Falling down is a major concern for the elderly. Seniors are much more susceptible to broken bones from even the slightest fall. The US Consumer Product Safety Commission (CPSC) estimated that in 1981, over 622,000 people over age 65 were treated in hospital emergency rooms for injuries associated with products that they live with and use everyday. Many seniors are opting to stay in their own homes as long as possible, some with the help of an in-home caregiver. But even with the help of a home company or aide, it's important to make the home environment as safe as possible to prevent falls and injuries. A good way to start the process of making a home "senior-safe" is to visit each room in the house individually.
Each room should be free of clutter, allowing the senior a clear pathway through the room.
- Check the carpeting: shag, thick, or deep pile carpeting can be difficult to navigate on with a walker, cane or wheelchair-
- Area rugs should be secured with rubber pads or removed completely. Bare floors can become slippery as well.
- Care should be taken on bare floors to use products that will not make the floor slippery.
- Telephone and electrical cords and curtain pull strings should be secured and out of the pathway to avoid a fall.
- Stairs in the home should have a sturdy handrail or banister in place.
Poor lighting can be the cause of many falls for the elderly. Bright, well lit room and hallways can reduce the risk of injury from falls. Placing flat, illuminated light switches on the outside outside of each room can allow seniors to lighten a room prior to entering-eliminating the need to stumble through a room in the darkness to locate a light switch.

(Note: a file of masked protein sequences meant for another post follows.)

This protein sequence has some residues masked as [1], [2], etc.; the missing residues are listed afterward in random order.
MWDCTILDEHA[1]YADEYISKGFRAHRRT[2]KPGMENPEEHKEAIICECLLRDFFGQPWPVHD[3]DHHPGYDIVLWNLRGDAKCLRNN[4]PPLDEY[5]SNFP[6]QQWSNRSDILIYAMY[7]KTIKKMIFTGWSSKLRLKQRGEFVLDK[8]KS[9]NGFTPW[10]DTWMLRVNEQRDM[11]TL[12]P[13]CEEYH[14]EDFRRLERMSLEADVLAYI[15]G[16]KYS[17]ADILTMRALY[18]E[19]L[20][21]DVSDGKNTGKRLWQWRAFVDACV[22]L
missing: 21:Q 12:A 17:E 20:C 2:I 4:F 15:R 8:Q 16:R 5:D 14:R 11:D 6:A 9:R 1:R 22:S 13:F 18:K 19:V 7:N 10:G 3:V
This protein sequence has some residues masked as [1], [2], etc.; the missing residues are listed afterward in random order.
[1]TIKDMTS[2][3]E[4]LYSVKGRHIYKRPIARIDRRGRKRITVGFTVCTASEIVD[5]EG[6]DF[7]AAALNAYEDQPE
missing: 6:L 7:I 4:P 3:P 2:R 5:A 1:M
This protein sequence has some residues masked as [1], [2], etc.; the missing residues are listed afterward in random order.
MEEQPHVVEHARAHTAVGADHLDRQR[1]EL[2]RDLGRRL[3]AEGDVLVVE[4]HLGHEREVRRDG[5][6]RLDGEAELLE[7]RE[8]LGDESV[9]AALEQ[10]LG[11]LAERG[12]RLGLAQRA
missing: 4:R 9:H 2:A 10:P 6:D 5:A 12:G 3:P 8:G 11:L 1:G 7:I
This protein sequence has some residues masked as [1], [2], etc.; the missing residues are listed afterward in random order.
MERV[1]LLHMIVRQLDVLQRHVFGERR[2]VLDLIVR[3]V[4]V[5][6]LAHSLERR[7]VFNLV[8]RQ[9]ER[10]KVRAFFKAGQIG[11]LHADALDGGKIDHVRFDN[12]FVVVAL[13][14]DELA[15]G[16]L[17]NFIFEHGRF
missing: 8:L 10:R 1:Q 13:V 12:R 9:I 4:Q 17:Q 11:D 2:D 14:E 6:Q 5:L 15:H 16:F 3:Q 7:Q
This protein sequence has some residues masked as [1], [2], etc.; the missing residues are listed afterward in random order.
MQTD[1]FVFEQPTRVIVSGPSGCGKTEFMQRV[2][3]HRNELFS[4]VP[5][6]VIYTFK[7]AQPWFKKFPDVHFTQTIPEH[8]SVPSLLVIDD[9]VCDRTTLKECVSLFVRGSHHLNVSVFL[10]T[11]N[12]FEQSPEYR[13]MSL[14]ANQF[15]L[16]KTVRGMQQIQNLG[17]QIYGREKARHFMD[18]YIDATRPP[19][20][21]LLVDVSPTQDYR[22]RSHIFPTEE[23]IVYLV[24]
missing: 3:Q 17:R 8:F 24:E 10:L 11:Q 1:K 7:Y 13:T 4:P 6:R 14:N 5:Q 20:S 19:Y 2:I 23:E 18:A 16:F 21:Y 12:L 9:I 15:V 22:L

Another area of safety concern for seniors is in the kitchen. As your loved one gets older and less agile consider removing items no longer used and move commonly used items to lower, easy to reach cabinets or shelves. Unbreakable dishes and cups can save accidents as well. Fire hazards are another area of major concern as it related to the elderly population. Appliances with automatic shut off features are an excellent precaution, especially for seniors that may forget to turn off appliances. Be sure that a working fire extinguisher is easily accessible. Instructions for using the fire extinguisher should be written in easy to read, large print and placed next to the fire extinguisher. An escape route should be posted with step-by-step instructions and reviewing regularly, especially with seniors experiencing memory loss.
Whether your loved one remains home alone or with the help of a home care agency, it is important that steps are taken to ensure their safety. The amount of time that a senior can remain home can be extended by making small, inexpensive configurations. When at all possible, be sure to include your loved one in the discussions about safety modifications prior to making any changes. For more information on home safety and home health care for seniors, call your local Office on Aging. Seniors in Burlington County NJ can call 609-265-5313 and in Camden County NJ call 856-858-3220 or to access a listing of resources for seniors in New Jersey, go to [http://www.caregivernj.gov]